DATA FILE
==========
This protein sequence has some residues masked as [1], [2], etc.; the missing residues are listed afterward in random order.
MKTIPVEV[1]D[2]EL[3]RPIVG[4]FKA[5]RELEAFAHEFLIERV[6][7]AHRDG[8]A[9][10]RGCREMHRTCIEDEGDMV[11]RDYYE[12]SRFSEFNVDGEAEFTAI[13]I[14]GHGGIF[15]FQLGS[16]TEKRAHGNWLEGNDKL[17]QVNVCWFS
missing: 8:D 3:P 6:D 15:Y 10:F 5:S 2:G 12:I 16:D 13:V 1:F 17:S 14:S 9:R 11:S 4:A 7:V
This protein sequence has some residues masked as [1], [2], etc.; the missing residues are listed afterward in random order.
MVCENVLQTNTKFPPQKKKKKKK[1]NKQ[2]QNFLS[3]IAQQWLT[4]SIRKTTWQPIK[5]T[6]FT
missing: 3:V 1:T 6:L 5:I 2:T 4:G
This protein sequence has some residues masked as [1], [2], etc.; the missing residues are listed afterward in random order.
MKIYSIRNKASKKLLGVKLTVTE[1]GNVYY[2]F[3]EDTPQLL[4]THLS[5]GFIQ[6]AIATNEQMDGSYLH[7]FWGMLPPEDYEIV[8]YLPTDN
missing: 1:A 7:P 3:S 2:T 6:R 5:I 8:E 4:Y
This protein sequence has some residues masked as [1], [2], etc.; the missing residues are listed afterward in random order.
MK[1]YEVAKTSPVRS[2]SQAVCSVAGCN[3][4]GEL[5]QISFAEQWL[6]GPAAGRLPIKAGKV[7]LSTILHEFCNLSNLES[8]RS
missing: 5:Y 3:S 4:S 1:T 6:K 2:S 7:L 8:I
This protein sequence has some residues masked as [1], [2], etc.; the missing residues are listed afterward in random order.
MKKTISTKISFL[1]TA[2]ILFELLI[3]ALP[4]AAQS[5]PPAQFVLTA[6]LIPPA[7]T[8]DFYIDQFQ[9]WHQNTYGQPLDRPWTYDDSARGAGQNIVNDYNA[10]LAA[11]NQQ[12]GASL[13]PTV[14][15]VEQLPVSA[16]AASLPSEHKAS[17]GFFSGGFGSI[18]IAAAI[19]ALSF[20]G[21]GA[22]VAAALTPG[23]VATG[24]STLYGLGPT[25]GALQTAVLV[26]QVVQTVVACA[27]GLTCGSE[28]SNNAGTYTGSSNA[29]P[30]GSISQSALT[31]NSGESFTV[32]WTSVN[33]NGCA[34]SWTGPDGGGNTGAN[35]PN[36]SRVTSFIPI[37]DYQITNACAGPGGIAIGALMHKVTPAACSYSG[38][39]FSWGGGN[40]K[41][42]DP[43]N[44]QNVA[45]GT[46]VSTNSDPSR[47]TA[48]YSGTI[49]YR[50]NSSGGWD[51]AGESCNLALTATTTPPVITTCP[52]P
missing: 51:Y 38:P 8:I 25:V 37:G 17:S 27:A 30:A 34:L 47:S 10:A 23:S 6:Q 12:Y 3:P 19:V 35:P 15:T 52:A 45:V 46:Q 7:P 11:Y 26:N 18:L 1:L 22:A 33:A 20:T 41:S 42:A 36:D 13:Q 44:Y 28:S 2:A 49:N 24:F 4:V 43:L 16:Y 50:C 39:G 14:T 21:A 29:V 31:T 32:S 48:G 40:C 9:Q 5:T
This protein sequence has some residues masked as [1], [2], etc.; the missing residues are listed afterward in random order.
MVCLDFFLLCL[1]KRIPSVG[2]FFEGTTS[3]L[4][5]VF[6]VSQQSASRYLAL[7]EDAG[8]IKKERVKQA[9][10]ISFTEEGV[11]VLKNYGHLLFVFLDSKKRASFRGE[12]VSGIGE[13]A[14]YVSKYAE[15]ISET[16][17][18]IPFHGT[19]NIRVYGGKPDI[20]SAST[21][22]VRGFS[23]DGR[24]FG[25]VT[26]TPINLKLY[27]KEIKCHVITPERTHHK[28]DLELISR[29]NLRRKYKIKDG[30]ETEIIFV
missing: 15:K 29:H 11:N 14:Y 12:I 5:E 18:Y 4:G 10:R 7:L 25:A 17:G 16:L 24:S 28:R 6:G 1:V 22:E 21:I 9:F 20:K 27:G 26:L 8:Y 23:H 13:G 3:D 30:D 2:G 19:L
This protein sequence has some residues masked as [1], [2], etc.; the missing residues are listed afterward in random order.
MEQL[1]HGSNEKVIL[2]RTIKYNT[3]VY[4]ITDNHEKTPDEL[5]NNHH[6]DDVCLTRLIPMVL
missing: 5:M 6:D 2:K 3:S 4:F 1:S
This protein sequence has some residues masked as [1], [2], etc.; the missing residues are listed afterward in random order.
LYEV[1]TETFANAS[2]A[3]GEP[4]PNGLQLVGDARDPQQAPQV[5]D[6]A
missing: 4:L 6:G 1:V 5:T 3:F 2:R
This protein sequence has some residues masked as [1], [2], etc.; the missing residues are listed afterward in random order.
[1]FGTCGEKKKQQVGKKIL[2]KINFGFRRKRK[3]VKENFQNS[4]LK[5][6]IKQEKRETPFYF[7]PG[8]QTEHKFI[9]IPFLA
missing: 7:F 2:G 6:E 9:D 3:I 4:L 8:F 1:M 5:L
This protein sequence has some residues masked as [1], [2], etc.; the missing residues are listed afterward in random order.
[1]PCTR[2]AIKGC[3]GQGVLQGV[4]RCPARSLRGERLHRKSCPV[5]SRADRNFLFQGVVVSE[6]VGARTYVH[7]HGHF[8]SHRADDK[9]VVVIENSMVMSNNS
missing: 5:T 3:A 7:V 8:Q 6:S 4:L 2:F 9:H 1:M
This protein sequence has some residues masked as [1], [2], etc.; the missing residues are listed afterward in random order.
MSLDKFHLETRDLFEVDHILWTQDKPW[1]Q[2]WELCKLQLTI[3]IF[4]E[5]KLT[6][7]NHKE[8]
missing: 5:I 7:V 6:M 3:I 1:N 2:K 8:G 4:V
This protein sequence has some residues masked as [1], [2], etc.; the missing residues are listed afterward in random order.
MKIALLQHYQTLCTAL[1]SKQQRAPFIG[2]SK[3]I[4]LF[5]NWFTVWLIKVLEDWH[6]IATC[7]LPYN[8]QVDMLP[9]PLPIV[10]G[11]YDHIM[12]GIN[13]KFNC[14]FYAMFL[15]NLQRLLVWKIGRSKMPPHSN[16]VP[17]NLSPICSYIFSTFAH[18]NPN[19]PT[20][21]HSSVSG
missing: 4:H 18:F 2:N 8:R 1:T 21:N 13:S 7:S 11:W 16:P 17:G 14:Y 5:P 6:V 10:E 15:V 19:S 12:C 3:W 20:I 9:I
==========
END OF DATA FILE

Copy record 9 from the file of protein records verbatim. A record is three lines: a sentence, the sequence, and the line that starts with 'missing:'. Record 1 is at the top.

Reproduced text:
This protein sequence has some residues masked as [1], [2], etc.; the missing residues are listed afterward in random order.
[1]FGTCGEKKKQQVGKKIL[2]KINFGFRRKRK[3]VKENFQNS[4]LK[5][6]IKQEKRETPFYF[7]PG[8]QTEHKFI[9]IPFLA
missing: 7:F 2:G 6:E 9:D 3:I 4:L 8:F 1:M 5:L